The dust might have settled on the Buddh International Circuit but the celebrations of the inaugural Indian Grand Prix will doubtless have lasted long into the night. Before arriving in New Dehli, many in F1 had raised doubts as to whether the country and its new race track would be ready for a spectacle of this caliber.
Now, I suspect there are many who can’t wait to return. Forget about the odd dog or two, delays with visas, and commentary boxes without windows, this was a festival for the world to see, and we loved it!
In terms of racing, the GP, surprisingly, under-delivered. There were, of course, “incidents”, but there was little of the wheel to wheel action that we have seen throughout much of this year.
Watching Friday’s first Free Practice, it seemed that Hermann Tilke’s stunning design of flowing and undulating track, with wide entries and sharp kerbs would reward the brave and punish the tyres. But this was not to be. Instead, we were treated to another flawless display by Sebastian Vettel and an almost resigned acceptance by those following behind.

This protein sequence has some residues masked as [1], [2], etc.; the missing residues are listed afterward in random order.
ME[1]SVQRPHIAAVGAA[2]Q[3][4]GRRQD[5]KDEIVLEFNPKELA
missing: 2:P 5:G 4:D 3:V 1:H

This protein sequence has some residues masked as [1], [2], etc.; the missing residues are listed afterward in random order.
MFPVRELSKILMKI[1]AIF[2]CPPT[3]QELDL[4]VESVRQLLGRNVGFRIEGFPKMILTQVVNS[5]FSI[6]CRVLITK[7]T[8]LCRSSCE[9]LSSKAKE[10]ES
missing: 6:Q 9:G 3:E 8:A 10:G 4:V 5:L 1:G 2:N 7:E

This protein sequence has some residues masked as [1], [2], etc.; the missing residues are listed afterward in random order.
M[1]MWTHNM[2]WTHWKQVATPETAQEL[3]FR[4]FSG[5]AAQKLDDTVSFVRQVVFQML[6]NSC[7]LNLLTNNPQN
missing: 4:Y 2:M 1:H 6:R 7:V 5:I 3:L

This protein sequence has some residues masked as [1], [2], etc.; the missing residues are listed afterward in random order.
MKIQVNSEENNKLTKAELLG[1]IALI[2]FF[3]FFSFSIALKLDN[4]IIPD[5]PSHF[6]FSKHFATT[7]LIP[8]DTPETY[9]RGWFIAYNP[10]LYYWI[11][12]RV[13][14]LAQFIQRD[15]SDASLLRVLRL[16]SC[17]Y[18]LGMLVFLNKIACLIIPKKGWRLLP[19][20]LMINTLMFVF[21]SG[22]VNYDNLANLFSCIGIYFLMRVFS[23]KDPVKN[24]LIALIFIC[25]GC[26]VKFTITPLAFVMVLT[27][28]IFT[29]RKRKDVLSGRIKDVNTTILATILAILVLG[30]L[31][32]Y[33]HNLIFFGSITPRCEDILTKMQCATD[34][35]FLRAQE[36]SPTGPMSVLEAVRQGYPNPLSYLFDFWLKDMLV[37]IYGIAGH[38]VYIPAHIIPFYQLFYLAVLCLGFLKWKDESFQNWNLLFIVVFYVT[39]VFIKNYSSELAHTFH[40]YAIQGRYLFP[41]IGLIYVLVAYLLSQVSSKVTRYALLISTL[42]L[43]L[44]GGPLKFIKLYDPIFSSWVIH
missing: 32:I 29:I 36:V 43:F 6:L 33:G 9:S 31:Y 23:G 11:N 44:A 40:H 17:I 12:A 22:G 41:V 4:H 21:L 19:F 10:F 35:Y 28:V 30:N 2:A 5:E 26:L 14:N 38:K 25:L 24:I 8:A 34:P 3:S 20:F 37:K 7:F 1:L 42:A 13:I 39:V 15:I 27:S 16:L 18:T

For once though, this grand prix was not about the racing; it was about the way in which a country, with a GDP per capita of just 10% of that here in the UK, went about welcoming Formula One and in the process, demonstrated that India is a nation that means business.